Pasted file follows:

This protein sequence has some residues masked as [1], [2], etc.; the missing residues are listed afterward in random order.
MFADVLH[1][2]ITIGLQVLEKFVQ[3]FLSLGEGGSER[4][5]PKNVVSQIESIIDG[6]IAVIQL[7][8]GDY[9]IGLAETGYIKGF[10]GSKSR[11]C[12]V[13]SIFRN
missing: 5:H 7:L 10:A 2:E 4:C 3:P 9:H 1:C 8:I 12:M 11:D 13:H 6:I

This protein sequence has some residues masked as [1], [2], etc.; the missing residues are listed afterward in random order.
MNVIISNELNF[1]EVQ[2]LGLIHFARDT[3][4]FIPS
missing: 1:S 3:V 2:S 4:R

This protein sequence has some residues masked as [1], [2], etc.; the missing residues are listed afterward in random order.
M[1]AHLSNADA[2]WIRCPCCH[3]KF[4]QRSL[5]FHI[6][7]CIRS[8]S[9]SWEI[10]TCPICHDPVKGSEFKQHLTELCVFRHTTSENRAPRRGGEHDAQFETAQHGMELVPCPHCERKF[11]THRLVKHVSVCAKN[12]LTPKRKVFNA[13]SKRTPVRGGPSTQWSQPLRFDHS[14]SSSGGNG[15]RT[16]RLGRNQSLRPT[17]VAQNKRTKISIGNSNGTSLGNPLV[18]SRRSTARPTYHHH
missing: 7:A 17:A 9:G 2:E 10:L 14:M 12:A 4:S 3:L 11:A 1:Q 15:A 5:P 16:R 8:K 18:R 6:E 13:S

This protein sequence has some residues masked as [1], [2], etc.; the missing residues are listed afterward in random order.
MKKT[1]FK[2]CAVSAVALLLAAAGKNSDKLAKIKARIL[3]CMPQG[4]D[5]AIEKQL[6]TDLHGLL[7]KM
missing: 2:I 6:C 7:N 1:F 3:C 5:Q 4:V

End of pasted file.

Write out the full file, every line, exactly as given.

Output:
This protein sequence has some residues masked as [1], [2], etc.; the missing residues are listed afterward in random order.
MFADVLH[1][2]ITIGLQVLEKFVQ[3]FLSLGEGGSER[4][5]PKNVVSQIESIIDG[6]IAVIQL[7][8]GDY[9]IGLAETGYIKGF[10]GSKSR[11]C[12]V[13]SIFRN
missing: 5:H 7:L 10:A 2:E 4:C 3:P 9:H 1:C 8:I 12:M 11:D 13:H 6:I

This protein sequence has some residues masked as [1], [2], etc.; the missing residues are listed afterward in random order.
MNVIISNELNF[1]EVQ[2]LGLIHFARDT[3][4]FIPS
missing: 1:S 3:V 2:S 4:R

This protein sequence has some residues masked as [1], [2], etc.; the missing residues are listed afterward in random order.
M[1]AHLSNADA[2]WIRCPCCH[3]KF[4]QRSL[5]FHI[6][7]CIRS[8]S[9]SWEI[10]TCPICHDPVKGSEFKQHLTELCVFRHTTSENRAPRRGGEHDAQFETAQHGMELVPCPHCERKF[11]THRLVKHVSVCAKN[12]LTPKRKVFNA[13]SKRTPVRGGPSTQWSQPLRFDHS[14]SSSGGNG[15]RT[16]RLGRNQSLRPT[17]VAQNKRTKISIGNSNGTSLGNPLV[18]SRRSTARPTYHHH
missing: 7:A 17:A 9:G 2:E 10:L 14:M 12:A 4:S 3:L 11:A 1:Q 15:A 5:P 16:R 8:K 18:R 6:E 13:S

This protein sequence has some residues masked as [1], [2], etc.; the missing residues are listed afterward in random order.
MKKT[1]FK[2]CAVSAVALLLAAAGKNSDKLAKIKARIL[3]CMPQG[4]D[5]AIEKQL[6]TDLHGLL[7]KM
missing: 2:I 6:C 7:N 1:F 3:C 5:Q 4:V